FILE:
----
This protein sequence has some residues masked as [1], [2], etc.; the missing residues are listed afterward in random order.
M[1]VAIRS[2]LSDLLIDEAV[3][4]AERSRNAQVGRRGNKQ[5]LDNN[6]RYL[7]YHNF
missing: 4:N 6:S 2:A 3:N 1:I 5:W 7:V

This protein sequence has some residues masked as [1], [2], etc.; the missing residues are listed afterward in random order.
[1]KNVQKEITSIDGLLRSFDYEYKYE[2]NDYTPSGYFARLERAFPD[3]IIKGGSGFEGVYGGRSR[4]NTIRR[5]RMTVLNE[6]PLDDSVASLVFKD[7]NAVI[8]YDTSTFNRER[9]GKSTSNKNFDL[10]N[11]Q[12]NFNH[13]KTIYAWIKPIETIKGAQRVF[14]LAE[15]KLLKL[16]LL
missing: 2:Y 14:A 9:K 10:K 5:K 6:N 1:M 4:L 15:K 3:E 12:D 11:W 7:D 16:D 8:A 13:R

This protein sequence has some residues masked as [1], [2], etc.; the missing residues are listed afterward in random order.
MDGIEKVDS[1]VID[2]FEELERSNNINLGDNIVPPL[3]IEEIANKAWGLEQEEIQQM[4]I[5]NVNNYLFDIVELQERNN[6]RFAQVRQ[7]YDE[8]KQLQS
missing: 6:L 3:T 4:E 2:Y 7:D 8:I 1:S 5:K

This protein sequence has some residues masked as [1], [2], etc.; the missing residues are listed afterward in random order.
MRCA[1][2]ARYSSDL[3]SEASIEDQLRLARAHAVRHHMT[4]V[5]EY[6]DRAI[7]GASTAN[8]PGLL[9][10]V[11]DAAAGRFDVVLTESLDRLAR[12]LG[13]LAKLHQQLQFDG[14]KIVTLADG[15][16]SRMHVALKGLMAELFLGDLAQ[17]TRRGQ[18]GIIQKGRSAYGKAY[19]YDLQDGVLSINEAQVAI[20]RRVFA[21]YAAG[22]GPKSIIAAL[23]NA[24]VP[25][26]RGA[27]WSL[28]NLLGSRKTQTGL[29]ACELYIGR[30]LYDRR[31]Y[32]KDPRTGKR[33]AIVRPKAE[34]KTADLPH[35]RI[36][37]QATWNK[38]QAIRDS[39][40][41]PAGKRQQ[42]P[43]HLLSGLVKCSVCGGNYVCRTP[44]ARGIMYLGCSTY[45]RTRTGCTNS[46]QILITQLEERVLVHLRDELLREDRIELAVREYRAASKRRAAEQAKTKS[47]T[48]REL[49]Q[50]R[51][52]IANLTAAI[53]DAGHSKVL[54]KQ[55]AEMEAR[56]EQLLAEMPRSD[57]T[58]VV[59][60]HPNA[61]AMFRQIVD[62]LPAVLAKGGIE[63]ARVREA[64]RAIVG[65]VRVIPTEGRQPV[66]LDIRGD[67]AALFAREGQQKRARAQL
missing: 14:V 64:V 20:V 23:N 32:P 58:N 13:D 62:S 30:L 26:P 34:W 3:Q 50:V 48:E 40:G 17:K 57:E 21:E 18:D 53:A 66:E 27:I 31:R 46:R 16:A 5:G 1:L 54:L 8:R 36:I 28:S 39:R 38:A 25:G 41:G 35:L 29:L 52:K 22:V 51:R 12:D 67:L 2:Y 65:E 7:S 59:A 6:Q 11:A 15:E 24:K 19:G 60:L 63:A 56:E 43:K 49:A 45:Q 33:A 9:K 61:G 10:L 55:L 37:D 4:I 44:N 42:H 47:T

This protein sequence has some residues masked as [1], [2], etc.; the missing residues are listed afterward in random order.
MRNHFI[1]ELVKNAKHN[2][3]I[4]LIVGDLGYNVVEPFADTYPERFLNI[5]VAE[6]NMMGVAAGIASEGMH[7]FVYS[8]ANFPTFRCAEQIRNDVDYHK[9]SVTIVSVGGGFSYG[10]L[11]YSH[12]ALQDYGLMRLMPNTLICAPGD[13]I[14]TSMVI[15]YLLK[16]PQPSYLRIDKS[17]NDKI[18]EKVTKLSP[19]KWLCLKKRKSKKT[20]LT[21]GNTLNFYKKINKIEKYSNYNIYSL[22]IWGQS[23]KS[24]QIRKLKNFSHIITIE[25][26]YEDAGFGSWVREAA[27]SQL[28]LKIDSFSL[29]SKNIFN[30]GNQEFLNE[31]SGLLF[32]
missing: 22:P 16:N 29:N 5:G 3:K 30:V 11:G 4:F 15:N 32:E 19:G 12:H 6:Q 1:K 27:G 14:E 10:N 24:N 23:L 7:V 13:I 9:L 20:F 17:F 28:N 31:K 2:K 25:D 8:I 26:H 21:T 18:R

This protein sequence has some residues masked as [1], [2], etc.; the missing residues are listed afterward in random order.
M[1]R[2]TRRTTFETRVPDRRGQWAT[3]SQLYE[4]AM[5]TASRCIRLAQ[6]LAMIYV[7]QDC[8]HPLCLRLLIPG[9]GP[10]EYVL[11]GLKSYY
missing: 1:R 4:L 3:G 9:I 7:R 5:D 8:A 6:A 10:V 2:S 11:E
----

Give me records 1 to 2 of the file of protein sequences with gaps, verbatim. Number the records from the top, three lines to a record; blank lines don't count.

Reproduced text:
This protein sequence has some residues masked as [1], [2], etc.; the missing residues are listed afterward in random order.
M[1]VAIRS[2]LSDLLIDEAV[3][4]AERSRNAQVGRRGNKQ[5]LDNN[6]RYL[7]YHNF
missing: 4:N 6:S 2:A 3:N 1:I 5:W 7:V

This protein sequence has some residues masked as [1], [2], etc.; the missing residues are listed afterward in random order.
[1]KNVQKEITSIDGLLRSFDYEYKYE[2]NDYTPSGYFARLERAFPD[3]IIKGGSGFEGVYGGRSR[4]NTIRR[5]RMTVLNE[6]PLDDSVASLVFKD[7]NAVI[8]YDTSTFNRER[9]GKSTSNKNFDL[10]N[11]Q[12]NFNH[13]KTIYAWIKPIETIKGAQRVF[14]LAE[15]KLLKL[16]LL
missing: 2:Y 14:A 9:K 10:K 5:K 6:N 1:M 4:L 15:K 3:E 12:D 11:W 7:D 16:D 8:A 13:R